In this paper we combine the FLS R-band and 3.6 photometry and use it to detect clusters with the CRS algorithm. Given the depth of the data, and that the R - 3.6 filter combination spans the rest-frame 4000Å break to 1, we are capable of detecting a richness-limited sample of clusters out to 1. Using the sample of clusters discovered in the FLS we compute the 3.6, 4.5, 5.8, and 8.0 LFs of clusters 0.1 1.0 and study the role of dusty star formation in cluster galaxy evolution. A second paper on the abundance of dusty starburst galaxies detected at 24 in the same clusters using the FLS MIPS data is currently in preparation by Muzzin et al. (2008).
The structure of this paper is as follows. In §2 we give a brief overview of the optical, IRAC, and spectroscopic data used in the paper. Section 3 describes the cluster-finding algorithm used to detect clusters and §4 contains the FLS cluster catalogue, and a basic description of its properties. In §5 we present the IRAC cluster LFs and §6 contains a discussion of these results as well as a comparison of the cluster and field LFs. We conclude with a summary in §7. Throughout this paper we assume an = 0.3, = 0.7, H = 70 km s Mpc cosmology. All magnitudes are on the Vega system.

2. Data Set

2.1. Spitzer IRAC Data and Photometry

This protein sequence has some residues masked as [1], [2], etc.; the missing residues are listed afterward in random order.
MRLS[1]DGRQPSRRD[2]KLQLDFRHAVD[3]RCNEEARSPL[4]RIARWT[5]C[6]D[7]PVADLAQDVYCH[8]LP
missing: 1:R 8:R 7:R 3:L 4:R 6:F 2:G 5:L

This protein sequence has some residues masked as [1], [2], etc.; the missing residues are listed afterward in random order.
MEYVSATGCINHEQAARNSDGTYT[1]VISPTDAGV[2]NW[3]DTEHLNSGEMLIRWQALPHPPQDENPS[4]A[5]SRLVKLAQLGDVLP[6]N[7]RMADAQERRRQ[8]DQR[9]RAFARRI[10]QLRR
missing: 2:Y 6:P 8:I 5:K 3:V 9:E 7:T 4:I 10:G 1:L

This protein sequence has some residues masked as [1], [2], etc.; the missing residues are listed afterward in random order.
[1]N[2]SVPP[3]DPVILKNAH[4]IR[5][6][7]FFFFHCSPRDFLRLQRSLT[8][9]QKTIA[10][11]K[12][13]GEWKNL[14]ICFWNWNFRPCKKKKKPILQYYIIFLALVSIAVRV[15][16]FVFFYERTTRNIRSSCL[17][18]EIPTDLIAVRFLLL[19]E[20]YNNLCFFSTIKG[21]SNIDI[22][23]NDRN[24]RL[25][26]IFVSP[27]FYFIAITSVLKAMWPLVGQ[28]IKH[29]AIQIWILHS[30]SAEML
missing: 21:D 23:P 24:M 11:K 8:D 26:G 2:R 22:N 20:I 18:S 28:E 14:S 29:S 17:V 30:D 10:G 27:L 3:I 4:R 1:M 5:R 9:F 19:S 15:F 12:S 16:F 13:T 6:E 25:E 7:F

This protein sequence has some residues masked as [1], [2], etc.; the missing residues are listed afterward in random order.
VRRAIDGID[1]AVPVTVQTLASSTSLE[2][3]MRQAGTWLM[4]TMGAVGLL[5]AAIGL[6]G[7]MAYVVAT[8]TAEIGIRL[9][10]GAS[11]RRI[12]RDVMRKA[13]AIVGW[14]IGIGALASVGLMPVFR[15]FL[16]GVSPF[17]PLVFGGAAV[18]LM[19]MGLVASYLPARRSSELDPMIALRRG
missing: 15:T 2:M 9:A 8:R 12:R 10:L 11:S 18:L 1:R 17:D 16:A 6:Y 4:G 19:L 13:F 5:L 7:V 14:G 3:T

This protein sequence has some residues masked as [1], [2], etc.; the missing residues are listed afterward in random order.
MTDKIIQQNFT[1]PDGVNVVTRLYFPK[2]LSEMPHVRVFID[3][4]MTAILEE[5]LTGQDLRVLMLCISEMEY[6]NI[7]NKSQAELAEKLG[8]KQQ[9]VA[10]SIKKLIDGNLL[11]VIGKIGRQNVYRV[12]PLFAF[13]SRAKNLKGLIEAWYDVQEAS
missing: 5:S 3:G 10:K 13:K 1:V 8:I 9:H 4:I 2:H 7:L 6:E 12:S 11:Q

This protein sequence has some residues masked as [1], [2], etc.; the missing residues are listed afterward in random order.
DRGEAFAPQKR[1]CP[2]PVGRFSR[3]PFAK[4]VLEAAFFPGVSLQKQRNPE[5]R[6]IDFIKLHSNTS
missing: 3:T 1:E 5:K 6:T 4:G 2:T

The IRAC imaging data for this project was observed as part of the publically available, Spitzer First Look Survey (FLS; see Lacy et al. 2005 for details of the data acquisition and reduction). The FLS was the first science survey program undertaken after the telescope’s in-orbit-checkout was completed. It covers 3.8 square degrees and has imaging in the four IRAC bandpasses (3.6, 4.5, 5.8, 8.0). The FLS is a shallow survey with a total integration time of only 60 seconds per pixel. Because IRAC images all four channels simultaneously, the total integration time is identical in each channel. The resulting 5 limiting flux densities are 20, 25, 100, and 100 Jy in the 3.6, 4.5, 5.8, 8.0 bandpasses, respectively. These flux densities correspond to Vega magnitudes of 18.0, 17.2, 15.2, and 14.6 mag, respectively. The 50% completeness limits for the 4 channels are 18.5, 18.0, 16.0, 15.4 mag and hereafter we use these limits for the cluster finding algorithm (§3) and computing the cluster LFs (§5). The data was corrected for completeness using a third-order polynomial fit to the survey completeness as a function of magnitude determined by Lacy et al. (2005). Lacy et al. compared their completeness estimates, made using artifical galaxies, to completeness estimates determined by comparing the recovery of sources in the FLS to a deeper “verification strip”. The completeness was similar using both methods; however, in some cases the latter suggested it might be higher by 10-15%. When counting galaxies we have multiplied the formal uncertainties by an additional 20% of the completeness correction to account for this additional uncertainty.